The Bidens shook hands and exchanged hugs with the local and state officials and their spouses for several minutes before boarding the heavily armored limousine often nicknamed "The Beast." A motorcade of roughly 30 vehicles began pulling away from the airport at 12:38 p.m.
Paine and Larson spoke at the event, which local and regional lawmakers attended, as well.
"I told you Superior was moving up in the world," Paine said before the president took the stage. "I could not be more thrilled or honored to welcome the president of the United States to one of America's most important cities, and I mean that Superior, Wisconsin, is the future of the United States of America. After decades of decline, we are rebuilding the city. Every element of our city. We're building roads and bridges. We're building the most innovative broadband network. We are the greatest of the Great Lakes."
"It is such an honor to be with you all here today," Larson said. "Thank you, Mayor Paine, for hosting us, for hosting the country today, as we continue to work at building back better as a united Twin Ports."
Congressmen Pete Stauber, R-Minn., and Tom Tiffany, R-Wis., held a press call Wednesday morning ahead of Biden’s visit.
Although the two voted against the very infrastructure law Biden was in the Twin Ports to promote, Stauber and Tiffany said they were supportive of several key projects: the Blatnik Bridge project and St. Louis River areas of concern cleanup .
“I’m going to fight for those dollars that we deservedly need and want,” said Stauber, of Hermantown. “We have projects that are definitely community-priority projects and I’m going to fight for them.”
In a news release earlier Wednesday, Stauber said he voted against the infrastructure bill because it gave money to green projects and urban public transportation projects. He previously said he voted against it because it was tied to the now-stalled Build Back Better Act, a social spending bill.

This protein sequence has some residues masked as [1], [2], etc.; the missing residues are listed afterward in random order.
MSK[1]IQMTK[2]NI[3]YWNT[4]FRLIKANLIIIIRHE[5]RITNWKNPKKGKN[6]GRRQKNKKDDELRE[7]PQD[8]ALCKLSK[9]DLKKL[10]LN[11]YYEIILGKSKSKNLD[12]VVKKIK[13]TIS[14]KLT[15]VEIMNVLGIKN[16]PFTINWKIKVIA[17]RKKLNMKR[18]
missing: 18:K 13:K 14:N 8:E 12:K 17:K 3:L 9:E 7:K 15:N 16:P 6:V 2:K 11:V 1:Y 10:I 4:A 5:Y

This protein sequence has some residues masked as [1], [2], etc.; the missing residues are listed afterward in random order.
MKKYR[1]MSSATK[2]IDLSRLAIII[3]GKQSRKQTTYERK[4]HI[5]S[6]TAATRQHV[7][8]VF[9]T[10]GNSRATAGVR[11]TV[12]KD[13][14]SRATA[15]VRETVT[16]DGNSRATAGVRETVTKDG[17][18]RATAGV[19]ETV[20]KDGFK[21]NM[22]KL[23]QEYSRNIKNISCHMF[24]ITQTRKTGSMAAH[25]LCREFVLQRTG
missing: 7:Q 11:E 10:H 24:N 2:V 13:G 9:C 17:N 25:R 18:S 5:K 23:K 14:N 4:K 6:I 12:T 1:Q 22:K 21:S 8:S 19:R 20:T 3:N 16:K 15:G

“I’m definitely supportive of the Blatnik Bridge project that has been in the works here for a number of years,“ said Tiffany, of Minoqua.
Tiffany, who represents northern Wisconsin, credited the Trump administration with securing earlier funding for the Lake Superior Research Institute at UWS to study ballast water and cleanups along the St. Louis River.
“And I hope the Biden administration builds on those successes of the previous administration,” he said.
Gordy Smith, a member of International Union of Painters and Allied Trades, Local 106, introduced the president before his speech.
"For many years, those of us in the building and construction trades have heard of this massive infrastructure investment,” he said. “Those promises never came. President Biden and his team finally delivered on that promise. The bipartisan infrastructure bill gives us the opportunity to rebuild public infrastructure and put another generation to work."
Superior City Councilor Tylor Elm called the visit "huge ... and exciting."
"I'm excited about the infrastructure — putting money into broadband — and certainly we can use that here in Superior and outside in Douglas County," he said.
Nicholas Ledin, also a Superior City Councilor, said the president's speech was inspirational and positive.
"It was great to hear," Ledin said.
Douglas County Board Chair Mark Liebaert said he was disappointed that Sen. Ron Johnson and Tiffany, both Republicans, didn't attend, but added they might not have been invited.
"He came here first; that's pretty good," Liebaert said of Biden.
The president’s speech left him optimistic about plans to reconstruct the Blatnik Bridge, Liebaert said.